A few weeks ago, we learnt that inflation has increased to 2.7 percent, whilst the Bank of England said that it expects inflation to exceed the three percent mark at some point this year. Meanwhile, the growth of pay has been just 1.3 percent and most social security benefits are either frozen or limited to a one percent rise over the next three years. The squeeze on living standards remains a very real issue, and the growing disparity between social security, the rate of inflation and low wage increases means that living standards are put under severe strain. This is despite growing awareness for things like the Living Wage Campaign that have sought to re-focus efforts on dignity in employment. Coupled with low overall economic growth (coasting at pretty much nil since 2010, and achieving only 0.3 percent in the last quarter) the consequences have been alarming for working people.
George Osborne’s recent Spending Review has reinforced those trends and, given the fiscal commitments he has made, the Coalition has now set the terms of debate for the 2015 election. It will be, as the Institute for Fiscal Studies claimed, an ‘austerity election’ because successive governments will have to impose further spending cuts of £23bn between 2015 and 2017. This is a contentious agenda, which will see public expenditure plunge below 40 percent of GDP – and below that of the US, Germany and Japan. Public spending will fall by over 6 percent between 2012 and 2017; in the US, it will fall by just 1.26 percent. The UK is therefore rebalancing its economy in a very drastic way in a short time period compared with other major economies. Labour must challenge this agenda. But it must also ask a basic question about its raison d’être: what is the purpose of the left in a period of austerity, in a period of low economic growth, and in a period of declining support for the welfare state?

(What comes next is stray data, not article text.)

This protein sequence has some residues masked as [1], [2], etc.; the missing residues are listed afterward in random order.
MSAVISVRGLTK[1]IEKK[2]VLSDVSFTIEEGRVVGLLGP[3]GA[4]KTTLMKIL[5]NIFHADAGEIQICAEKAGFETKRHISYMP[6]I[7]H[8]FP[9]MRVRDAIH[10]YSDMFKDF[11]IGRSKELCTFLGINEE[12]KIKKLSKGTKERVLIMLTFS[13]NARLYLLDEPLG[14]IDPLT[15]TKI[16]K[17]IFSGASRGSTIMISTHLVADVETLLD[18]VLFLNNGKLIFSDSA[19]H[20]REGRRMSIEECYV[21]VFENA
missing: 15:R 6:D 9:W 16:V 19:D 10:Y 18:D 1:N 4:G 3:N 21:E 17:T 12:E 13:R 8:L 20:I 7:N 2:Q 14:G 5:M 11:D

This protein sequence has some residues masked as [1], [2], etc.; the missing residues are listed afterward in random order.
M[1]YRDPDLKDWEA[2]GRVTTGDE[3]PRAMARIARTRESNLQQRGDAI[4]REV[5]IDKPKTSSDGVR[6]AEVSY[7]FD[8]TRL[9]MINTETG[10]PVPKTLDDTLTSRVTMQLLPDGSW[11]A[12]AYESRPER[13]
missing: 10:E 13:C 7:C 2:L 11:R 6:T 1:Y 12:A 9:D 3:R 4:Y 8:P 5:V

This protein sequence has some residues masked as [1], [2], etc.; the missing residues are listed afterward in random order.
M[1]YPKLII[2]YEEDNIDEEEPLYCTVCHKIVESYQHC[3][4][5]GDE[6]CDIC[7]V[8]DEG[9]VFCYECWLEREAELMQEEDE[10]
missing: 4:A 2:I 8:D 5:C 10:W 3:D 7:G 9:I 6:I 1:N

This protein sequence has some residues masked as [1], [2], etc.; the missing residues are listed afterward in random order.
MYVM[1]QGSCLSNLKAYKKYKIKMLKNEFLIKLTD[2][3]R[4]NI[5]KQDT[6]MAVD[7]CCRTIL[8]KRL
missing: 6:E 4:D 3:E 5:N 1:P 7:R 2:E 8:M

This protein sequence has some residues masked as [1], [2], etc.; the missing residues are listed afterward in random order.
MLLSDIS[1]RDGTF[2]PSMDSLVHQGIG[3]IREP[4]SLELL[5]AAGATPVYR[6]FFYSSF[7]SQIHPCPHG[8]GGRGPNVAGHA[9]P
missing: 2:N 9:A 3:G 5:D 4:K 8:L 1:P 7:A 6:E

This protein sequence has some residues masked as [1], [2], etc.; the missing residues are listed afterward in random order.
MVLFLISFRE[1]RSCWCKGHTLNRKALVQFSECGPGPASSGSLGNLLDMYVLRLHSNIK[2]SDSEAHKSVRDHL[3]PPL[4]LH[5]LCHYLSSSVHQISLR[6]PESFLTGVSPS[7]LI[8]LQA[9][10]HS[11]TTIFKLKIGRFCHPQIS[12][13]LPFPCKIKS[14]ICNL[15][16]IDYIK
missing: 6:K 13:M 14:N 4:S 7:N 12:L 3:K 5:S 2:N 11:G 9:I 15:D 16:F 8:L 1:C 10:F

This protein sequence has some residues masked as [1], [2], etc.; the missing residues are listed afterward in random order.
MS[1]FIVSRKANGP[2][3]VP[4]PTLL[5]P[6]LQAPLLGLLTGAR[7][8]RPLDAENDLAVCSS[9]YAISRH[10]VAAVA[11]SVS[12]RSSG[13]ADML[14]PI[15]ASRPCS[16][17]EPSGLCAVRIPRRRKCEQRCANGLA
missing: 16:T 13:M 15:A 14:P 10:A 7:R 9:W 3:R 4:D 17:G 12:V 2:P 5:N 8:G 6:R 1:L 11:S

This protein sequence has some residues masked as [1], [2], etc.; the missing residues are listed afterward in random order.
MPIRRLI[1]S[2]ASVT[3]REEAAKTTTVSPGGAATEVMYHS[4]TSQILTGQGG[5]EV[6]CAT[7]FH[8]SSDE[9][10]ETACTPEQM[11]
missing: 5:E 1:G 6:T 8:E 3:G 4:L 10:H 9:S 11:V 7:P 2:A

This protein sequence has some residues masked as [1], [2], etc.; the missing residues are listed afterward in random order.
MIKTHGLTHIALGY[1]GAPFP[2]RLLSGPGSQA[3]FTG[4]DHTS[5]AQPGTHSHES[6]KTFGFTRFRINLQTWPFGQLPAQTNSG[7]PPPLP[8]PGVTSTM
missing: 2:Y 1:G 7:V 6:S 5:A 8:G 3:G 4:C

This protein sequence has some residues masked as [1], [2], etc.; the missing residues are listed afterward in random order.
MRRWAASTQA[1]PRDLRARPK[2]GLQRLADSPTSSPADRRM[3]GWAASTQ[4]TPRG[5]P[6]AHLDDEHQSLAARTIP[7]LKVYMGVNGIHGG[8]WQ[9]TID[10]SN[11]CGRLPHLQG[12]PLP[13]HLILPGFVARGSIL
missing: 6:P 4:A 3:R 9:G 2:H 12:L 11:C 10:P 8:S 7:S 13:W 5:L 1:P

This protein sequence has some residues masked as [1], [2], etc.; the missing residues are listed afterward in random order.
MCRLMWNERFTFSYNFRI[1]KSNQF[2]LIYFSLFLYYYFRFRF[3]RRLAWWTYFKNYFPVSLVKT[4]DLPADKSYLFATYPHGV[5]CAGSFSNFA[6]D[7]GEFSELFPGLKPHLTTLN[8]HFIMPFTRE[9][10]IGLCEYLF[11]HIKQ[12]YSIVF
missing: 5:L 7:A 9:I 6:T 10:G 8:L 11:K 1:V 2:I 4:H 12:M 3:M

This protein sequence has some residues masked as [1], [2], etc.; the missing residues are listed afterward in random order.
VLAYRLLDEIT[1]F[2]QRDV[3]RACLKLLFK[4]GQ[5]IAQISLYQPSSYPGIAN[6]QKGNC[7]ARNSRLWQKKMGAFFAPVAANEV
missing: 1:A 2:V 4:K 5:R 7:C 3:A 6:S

From the mid-1990s, Labour could rely on economic growth to redistribute wealth – in other words, correct the problems caused by capitalism without dealing with the cause itself. Looking towards the horizon of 2015, this is clearly not possible from an economic perspective, nor desirable because popularity for the welfare state has waned. It means that Labour must support social justice and equality – both central to achieve fairness – in a different way. Labour can no longer focus on a large state and solely on the redistribution of wealth to achieve its goals. Things such as working tax credits have perpetuated market inequalities, where the government spends billions to essentially subsidise companies for low pay. This is one of the central reasons that we must turn towards a living wage to support people in jobs. The living wage is as much about economic equality as it is about social justice. Labour was founded on such a principle, aiming to improve social cohesion and fighting for the right for every person to have an opportunity at a good life. This was a founding aim for guild socialism, co-operatives and trade unions. We must remember that greater economic justice is not an end in itself, but the mechanism by which we can achieve a better society – a society in which we, as communities, can determine our collective fate and in which we, as individuals, can pursue our conceptions of happiness. Unfortunately, this seems so have been forgotten sometime after the Second World War, possibly somewhere amidst the creation of a bureaucratic welfare state. The Labour Party focused too much energy on correcting the faults of the capitalist economy: it focused on tidying up inequality, rather than challenging its causes.